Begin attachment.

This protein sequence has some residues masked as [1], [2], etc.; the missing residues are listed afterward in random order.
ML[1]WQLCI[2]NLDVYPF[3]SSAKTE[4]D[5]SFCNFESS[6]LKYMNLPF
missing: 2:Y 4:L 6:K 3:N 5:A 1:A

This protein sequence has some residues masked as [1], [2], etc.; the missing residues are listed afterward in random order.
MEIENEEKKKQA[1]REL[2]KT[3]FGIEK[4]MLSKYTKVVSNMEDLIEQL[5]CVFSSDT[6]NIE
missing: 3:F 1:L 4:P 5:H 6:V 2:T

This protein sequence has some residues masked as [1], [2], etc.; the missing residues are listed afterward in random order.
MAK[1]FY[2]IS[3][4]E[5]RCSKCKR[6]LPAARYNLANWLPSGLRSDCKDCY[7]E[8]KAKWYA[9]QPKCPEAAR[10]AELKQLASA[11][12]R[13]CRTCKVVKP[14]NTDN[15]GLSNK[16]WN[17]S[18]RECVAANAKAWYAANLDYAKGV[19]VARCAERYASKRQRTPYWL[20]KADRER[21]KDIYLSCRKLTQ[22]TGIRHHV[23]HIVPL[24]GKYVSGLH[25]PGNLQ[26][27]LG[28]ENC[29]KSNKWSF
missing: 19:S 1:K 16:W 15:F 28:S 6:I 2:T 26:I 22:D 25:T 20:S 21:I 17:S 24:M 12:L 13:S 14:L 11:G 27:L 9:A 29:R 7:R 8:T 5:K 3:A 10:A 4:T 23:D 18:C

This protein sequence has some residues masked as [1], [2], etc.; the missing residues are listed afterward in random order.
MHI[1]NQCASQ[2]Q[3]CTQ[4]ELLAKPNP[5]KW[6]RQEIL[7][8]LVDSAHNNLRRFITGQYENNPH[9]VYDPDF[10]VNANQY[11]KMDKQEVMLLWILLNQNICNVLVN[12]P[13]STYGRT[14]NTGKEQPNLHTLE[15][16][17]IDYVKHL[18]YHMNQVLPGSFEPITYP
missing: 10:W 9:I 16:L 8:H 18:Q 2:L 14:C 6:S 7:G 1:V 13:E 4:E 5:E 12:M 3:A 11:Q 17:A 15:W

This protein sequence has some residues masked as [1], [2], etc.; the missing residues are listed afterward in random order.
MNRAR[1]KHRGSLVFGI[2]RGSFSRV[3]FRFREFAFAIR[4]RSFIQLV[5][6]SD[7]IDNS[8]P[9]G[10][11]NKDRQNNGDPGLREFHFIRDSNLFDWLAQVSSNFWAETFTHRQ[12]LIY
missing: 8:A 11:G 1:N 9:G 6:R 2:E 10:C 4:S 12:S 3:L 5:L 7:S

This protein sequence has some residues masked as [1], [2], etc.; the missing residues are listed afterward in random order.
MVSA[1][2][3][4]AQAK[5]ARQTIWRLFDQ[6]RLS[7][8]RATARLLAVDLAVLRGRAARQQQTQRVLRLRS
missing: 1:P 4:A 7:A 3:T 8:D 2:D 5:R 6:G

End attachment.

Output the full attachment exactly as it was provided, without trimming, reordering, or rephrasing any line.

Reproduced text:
This protein sequence has some residues masked as [1], [2], etc.; the missing residues are listed afterward in random order.
ML[1]WQLCI[2]NLDVYPF[3]SSAKTE[4]D[5]SFCNFESS[6]LKYMNLPF
missing: 2:Y 4:L 6:K 3:N 5:A 1:A

This protein sequence has some residues masked as [1], [2], etc.; the missing residues are listed afterward in random order.
MEIENEEKKKQA[1]REL[2]KT[3]FGIEK[4]MLSKYTKVVSNMEDLIEQL[5]CVFSSDT[6]NIE
missing: 3:F 1:L 4:P 5:H 6:V 2:T

This protein sequence has some residues masked as [1], [2], etc.; the missing residues are listed afterward in random order.
MAK[1]FY[2]IS[3][4]E[5]RCSKCKR[6]LPAARYNLANWLPSGLRSDCKDCY[7]E[8]KAKWYA[9]QPKCPEAAR[10]AELKQLASA[11][12]R[13]CRTCKVVKP[14]NTDN[15]GLSNK[16]WN[17]S[18]RECVAANAKAWYAANLDYAKGV[19]VARCAERYASKRQRTPYWL[20]KADRER[21]KDIYLSCRKLTQ[22]TGIRHHV[23]HIVPL[24]GKYVSGLH[25]PGNLQ[26][27]LG[28]ENC[29]KSNKWSF
missing: 19:S 1:K 16:W 15:F 28:S 6:I 2:T 26:I 22:D 25:T 20:S 21:I 17:S 24:M 12:L 13:S 14:L 11:G 27:L 9:A 29:R 7:R 8:T 5:K 3:A 10:A 4:T 23:D 18:C

This protein sequence has some residues masked as [1], [2], etc.; the missing residues are listed afterward in random order.
MHI[1]NQCASQ[2]Q[3]CTQ[4]ELLAKPNP[5]KW[6]RQEIL[7][8]LVDSAHNNLRRFITGQYENNPH[9]VYDPDF[10]VNANQY[11]KMDKQEVMLLWILLNQNICNVLVN[12]P[13]STYGRT[14]NTGKEQPNLHTLE[15][16][17]IDYVKHL[18]YHMNQVLPGSFEPITYP
missing: 10:W 9:I 16:L 8:H 18:Q 2:L 14:C 6:S 7:G 1:V 13:E 4:E 5:E 12:M 3:A 11:Q 17:A 15:W

This protein sequence has some residues masked as [1], [2], etc.; the missing residues are listed afterward in random order.
MNRAR[1]KHRGSLVFGI[2]RGSFSRV[3]FRFREFAFAIR[4]RSFIQLV[5][6]SD[7]IDNS[8]P[9]G[10][11]NKDRQNNGDPGLREFHFIRDSNLFDWLAQVSSNFWAETFTHRQ[12]LIY
missing: 8:A 11:G 1:N 9:G 6:R 2:E 10:C 4:S 12:S 3:L 5:L 7:S

This protein sequence has some residues masked as [1], [2], etc.; the missing residues are listed afterward in random order.
MVSA[1][2][3][4]AQAK[5]ARQTIWRLFDQ[6]RLS[7][8]RATARLLAVDLAVLRGRAARQQQTQRVLRLRS
missing: 1:P 4:A 7:A 3:T 8:D 2:D 5:R 6:G